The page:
Interdisciplinary City of Hope Educational Activities
Dr. Lucille Leong (Medical Oncology staff member and co-investigator) coordinates this weekly lecture series, a broad offering of multidisciplinary topics in oncology.
Convenes Thursdays from 8 to 9:30 a.m. to review new patient case histories, diagnoses and treatment recommendations. With emphasis on evaluating cancer cases for candidacy for clinical trial protocols, trainees attend weekly during the initial quarter of first traineeship year. Then trainees attend a minimum of one time per month. All medical oncology faculty, trainees, clinical research associates, and visiting community physicians attend the conference regularly.
Under the direction of their primary mentors, trainees prepare and present lectures as part of the Cancer Genetics Education Program. This helps trainees develop their presentation and teaching skills, and serves as valuable preparation for formal presentation of their cancer genetics research projects.
The Division of Nursing Research and Education conducts annual one to six day courses with interdisciplinary faculty, available for all trainees to attend. Courses include:
- Basic Oncology
- Care Curriculum for Cancer Nursing
- Comprehensive Chemotherapy
- Issues in Bone Marrow Transplantation
- Legal and Ethical Issues in Oncology
- Interdisciplinary Pain Management
NRE has also piloted conversion of some in-service instruction lectures into electronic media-based modules.
Trainees attend selected lectures offered through this weekly one-hour seminar, conducted by the Molecular Genetics Program on a variety of basic research-related topics.
Funded by the Department of Defense under an Institutional Training Grant, the goal of this program is to provide training in the basic and clinical science of cancer. The program includes courses in the basic biology and pathology of breast cancer, prevention and treatment of breast cancer, the ethics of cancer research, breast cancer risk assessment, biostatistics and bioinformatics, and quality of life in breast cancer patients. All courses are available to program trainees. Selected seminars relevant to breast cancer molecular genetics are a required part of the year-one curriculum. Additional coursework from the series, focused on breast cancer biology and research methodology, is part of the doctoral Trainee year two Master’s degree requirements.
This weekly series of lectures is an integral part of the NIH-funded Clinical Oncology Research Career Development Program (K12). Selected course content is relevant to the Cancer Genetics Career Development Program as well. The series covers basic elements of clinical trial design and implementation, a thorough coverage of topics related to human protection and IRB procedures, data and safety monitoring, and extensive instruction on the preparation of research proposals for submission to funding agencies.
Under the co-direction of Dr. Marcia Grant and Dr. Theodore Krontiris, this seminar series is a periodic working group meeting of basic and clinical research program leaders. Members have expertise in mutation detection and recognition of gene interactions predisposing to cancer susceptibility in populations at varying risks of disease. Verification of insights from model systems in human populations is critical to the formulation of new approaches to disease control in the emerging field of molecular therapeutics, including gene therapy and chemoprevention. The seminars focus on understanding the relationships among gene sequence variation, the functional effect of that variation (particularly upon genetic instability), carcinogen targeting and variations in the quality and quantity of gene repair.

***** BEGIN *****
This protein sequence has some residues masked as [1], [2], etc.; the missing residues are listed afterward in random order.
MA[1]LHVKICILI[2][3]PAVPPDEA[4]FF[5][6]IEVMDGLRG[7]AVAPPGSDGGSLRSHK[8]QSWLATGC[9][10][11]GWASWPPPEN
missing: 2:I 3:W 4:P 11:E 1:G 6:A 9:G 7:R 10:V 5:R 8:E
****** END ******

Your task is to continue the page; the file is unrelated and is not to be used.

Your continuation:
Trainees participate in selected seminars that complement offerings of the basic Molecular Biology Program, which is focused predominantly on gene regulation, recombination and modulation. The Molecular Carcinogenesis Program is directed toward mechanisms of DNA adduct formation and DNA repair and the Hematologic Malignancies Program and Clinical and Experimental Therapeutics Program focuses on molecularly-targeted therapeutic research.
The CGCDP offers a broad sampling of multidisciplinary clinical cancer care electives from which trainees select for focused clinical exposure and enhancing the interdisciplinary aspects of their chosen research project. Options include wet lab in the Molecular Diagnostic Laboratory, Breast Cancer Clinic, Social Services, Radiotherapy, Diagnostic Imaging, Chemotherapy-Infusion Center, Cytogenetics, and Surgical Pathology.
Problem-based Learning Modules in Cancer Genetics – Problem-based Learning (PBL) methods use integrated problem solving to drive the learning process. These methods are particularly suitable for teaching clinical cancer genetics, where the complex nature of the science and the disease, the individual and family concerns, and ethical issues come together in the clinical encounter. PBL modules are developed as a series, each focusing on a specific clinical issue or skill area through which trainees practice detailed, interdisciplinary case analysis to learn and refine the skills necessary for clinical expertise. PBL modules are incorporated into the Clinical Cancer Genetics Course curriculum.
Electronic Media Cancer Genetics Lecture Series – Given the opportunities for interactive and self-directed learning from electronic media-based instruction, core cancer genetics lectures, seminars, and PBL modules will be converted to digital format over the duration of the program for CME-accredited, web-based interactive self-teaching and review.